“Go to nature in all singleness of heart”

In Modern Painters, John Ruskin urged artists to “go to nature in all singleness of heart… rejecting nothing, selecting nothing and scorning nothing; believing all things to be right and good, and rejoicing always in the truth.” The Pre-Raphaelites and their followers took this advice to heart. In Millais’ Ophelia, for example, we can see … Read more

Bothered by Art Censorship? #MeToo

The Manchester Art Gallery announced this week that it has removed from exhibition the painting Hylas and the Nymphs by J.W. Waterhouse, and also the post cards of it in its gift shop. The gallery’s stated goal is to “challenge this Victorian fantasy” of “the female body as either a ‘passive decorative form’ or a ‘femme … Read more

Botanical Paintings: My Top Picks

An  important hallmark of Pre-Raphaelite art is truth to nature. Of course, there are many reasons why the art of the Pre-Raphaelites is so visually striking. Their subject matter often illustrates a compelling narrative, the vibrant hues they used results in a visually arresting effect that commands attention, and who can resist the beauty of … Read more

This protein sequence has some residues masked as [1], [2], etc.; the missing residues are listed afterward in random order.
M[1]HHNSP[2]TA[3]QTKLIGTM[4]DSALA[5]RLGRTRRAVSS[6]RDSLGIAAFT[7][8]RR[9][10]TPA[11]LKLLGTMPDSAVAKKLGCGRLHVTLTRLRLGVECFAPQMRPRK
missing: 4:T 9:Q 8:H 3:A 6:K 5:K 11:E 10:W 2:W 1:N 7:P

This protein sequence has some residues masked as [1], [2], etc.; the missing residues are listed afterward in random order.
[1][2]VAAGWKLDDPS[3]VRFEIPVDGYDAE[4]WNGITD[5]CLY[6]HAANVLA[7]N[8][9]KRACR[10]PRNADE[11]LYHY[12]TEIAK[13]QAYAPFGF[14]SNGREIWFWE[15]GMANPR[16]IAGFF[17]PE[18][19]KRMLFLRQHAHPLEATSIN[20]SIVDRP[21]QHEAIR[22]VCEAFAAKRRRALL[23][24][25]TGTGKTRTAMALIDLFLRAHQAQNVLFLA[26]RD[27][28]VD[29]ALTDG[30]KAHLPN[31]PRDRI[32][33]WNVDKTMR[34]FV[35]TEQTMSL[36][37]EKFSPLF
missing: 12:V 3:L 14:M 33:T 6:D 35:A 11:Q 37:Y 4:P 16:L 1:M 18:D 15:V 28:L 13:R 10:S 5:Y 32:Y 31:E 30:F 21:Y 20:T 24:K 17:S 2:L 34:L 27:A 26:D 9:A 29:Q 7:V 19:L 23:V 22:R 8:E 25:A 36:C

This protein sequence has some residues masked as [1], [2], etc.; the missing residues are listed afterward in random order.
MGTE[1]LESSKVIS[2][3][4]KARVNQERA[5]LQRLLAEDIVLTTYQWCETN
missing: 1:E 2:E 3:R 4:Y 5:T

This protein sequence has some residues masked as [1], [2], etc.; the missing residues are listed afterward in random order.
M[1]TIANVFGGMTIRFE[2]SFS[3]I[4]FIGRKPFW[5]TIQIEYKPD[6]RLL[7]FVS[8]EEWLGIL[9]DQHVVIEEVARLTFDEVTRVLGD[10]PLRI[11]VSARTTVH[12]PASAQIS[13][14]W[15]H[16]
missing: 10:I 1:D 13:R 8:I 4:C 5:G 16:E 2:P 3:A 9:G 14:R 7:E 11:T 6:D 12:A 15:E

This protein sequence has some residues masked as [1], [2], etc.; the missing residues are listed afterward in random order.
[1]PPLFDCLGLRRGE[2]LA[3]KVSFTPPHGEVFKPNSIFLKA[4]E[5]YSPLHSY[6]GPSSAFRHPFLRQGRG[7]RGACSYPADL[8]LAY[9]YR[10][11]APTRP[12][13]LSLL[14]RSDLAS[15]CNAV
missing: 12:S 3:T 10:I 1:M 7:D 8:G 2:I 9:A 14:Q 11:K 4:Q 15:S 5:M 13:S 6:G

Dante Gabriel Rossetti’s Models

Like his Pre-Raphaelite brethren, Dante Gabriel Rossetti used live models in his works. Throughout the course of his career, the same faces grace his canvasses, ranging from family members to lovers. Occasionally, models Elizabeth Siddal and Alexa Wilding are confused for each other. Other models may be misidentified completely, so this post is intended to … Read more

Art is a Mirror

Meteyard, Lady of Shalott

 When I was fifteen years old, my father taught me how to drive. I was eager, yet scared, and Dad wanted to give me ample opportunity to practice, so we drove together often. He’d pick a destination and I would drive while he critiqued and instructed me. Luckily, he is both an extremely patient man and … Read more